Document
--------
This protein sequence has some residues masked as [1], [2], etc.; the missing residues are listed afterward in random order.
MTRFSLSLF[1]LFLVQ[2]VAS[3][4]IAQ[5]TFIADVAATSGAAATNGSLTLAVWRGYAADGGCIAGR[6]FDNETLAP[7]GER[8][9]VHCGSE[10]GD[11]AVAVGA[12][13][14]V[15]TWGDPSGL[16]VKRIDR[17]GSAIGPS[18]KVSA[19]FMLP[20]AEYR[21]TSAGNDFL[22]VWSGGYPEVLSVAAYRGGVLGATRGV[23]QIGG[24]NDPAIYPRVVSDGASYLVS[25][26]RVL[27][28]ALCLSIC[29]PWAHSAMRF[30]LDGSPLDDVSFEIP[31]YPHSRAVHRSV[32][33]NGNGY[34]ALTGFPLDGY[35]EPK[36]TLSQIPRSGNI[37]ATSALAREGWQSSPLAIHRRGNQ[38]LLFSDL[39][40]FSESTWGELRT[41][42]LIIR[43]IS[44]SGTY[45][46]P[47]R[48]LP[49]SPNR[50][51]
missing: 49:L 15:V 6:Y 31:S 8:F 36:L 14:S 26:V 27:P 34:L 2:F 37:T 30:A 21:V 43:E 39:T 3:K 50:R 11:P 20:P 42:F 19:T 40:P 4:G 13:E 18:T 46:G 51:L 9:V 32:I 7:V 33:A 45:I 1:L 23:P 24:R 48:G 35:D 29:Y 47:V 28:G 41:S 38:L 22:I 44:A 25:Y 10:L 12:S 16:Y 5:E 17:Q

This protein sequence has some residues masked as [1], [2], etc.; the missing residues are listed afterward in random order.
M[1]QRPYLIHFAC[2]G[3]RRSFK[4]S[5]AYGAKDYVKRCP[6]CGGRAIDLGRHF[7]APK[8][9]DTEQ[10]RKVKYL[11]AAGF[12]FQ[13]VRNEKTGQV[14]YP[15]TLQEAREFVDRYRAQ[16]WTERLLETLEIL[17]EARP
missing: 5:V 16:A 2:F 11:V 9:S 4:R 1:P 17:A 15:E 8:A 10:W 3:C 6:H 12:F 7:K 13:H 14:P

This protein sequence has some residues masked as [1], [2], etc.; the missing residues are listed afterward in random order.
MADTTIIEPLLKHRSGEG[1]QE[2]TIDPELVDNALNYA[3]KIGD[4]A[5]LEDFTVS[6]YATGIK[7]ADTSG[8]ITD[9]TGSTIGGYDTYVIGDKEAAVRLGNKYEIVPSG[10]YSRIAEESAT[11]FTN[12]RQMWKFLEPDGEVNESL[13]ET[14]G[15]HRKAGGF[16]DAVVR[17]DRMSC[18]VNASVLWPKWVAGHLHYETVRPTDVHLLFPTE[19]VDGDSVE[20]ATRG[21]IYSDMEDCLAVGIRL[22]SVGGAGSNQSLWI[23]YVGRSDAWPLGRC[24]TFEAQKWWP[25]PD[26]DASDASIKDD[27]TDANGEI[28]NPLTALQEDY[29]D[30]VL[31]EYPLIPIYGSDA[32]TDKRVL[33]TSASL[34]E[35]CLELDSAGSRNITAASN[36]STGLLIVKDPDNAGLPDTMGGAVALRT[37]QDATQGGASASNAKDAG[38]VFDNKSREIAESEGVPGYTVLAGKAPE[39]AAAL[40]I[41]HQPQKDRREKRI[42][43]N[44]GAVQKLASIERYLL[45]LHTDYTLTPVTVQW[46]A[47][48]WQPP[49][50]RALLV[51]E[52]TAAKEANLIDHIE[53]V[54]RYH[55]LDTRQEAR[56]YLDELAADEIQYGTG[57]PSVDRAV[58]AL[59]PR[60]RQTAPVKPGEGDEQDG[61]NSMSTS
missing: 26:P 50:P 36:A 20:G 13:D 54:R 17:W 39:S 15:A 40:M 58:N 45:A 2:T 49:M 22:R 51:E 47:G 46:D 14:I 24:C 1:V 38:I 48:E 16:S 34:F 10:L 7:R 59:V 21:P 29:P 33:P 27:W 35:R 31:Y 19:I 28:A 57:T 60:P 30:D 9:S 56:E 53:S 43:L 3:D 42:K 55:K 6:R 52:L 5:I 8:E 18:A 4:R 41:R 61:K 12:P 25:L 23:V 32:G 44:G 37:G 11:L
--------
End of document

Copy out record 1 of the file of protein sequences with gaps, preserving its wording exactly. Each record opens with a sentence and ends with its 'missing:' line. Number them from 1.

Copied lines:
This protein sequence has some residues masked as [1], [2], etc.; the missing residues are listed afterward in random order.
MTRFSLSLF[1]LFLVQ[2]VAS[3][4]IAQ[5]TFIADVAATSGAAATNGSLTLAVWRGYAADGGCIAGR[6]FDNETLAP[7]GER[8][9]VHCGSE[10]GD[11]AVAVGA[12][13][14]V[15]TWGDPSGL[16]VKRIDR[17]GSAIGPS[18]KVSA[19]FMLP[20]AEYR[21]TSAGNDFL[22]VWSGGYPEVLSVAAYRGGVLGATRGV[23]QIGG[24]NDPAIYPRVVSDGASYLVS[25][26]RVL[27][28]ALCLSIC[29]PWAHSAMRF[30]LDGSPLDDVSFEIP[31]YPHSRAVHRSV[32][33]NGNGY[34]ALTGFPLDGY[35]EPK[36]TLSQIPRSGNI[37]ATSALAREGWQSSPLAIHRRGNQ[38]LLFSDL[39][40]FSESTWGELRT[41][42]LIIR[43]IS[44]SGTY[45][46]P[47]R[48]LP[49]SPNR[50][51]
missing: 49:L 15:V 6:Y 31:S 8:F 36:L 14:S 26:V 27:P 34:L 2:F 37:T 30:A 21:V 43:E 39:T 3:K 50:R 11:P 20:P 42:F 19:T 40:P 4:G 13:E 18:T 46:G 51:L 9:V 32:I 7:V 33:A 45:I 1:L 23:P 24:R 48:G 35:D 29:Y 47:V 28:G 41:S 38:L 22:I 44:A 25:Y 10:L 12:S 16:Y 5:E 17:Q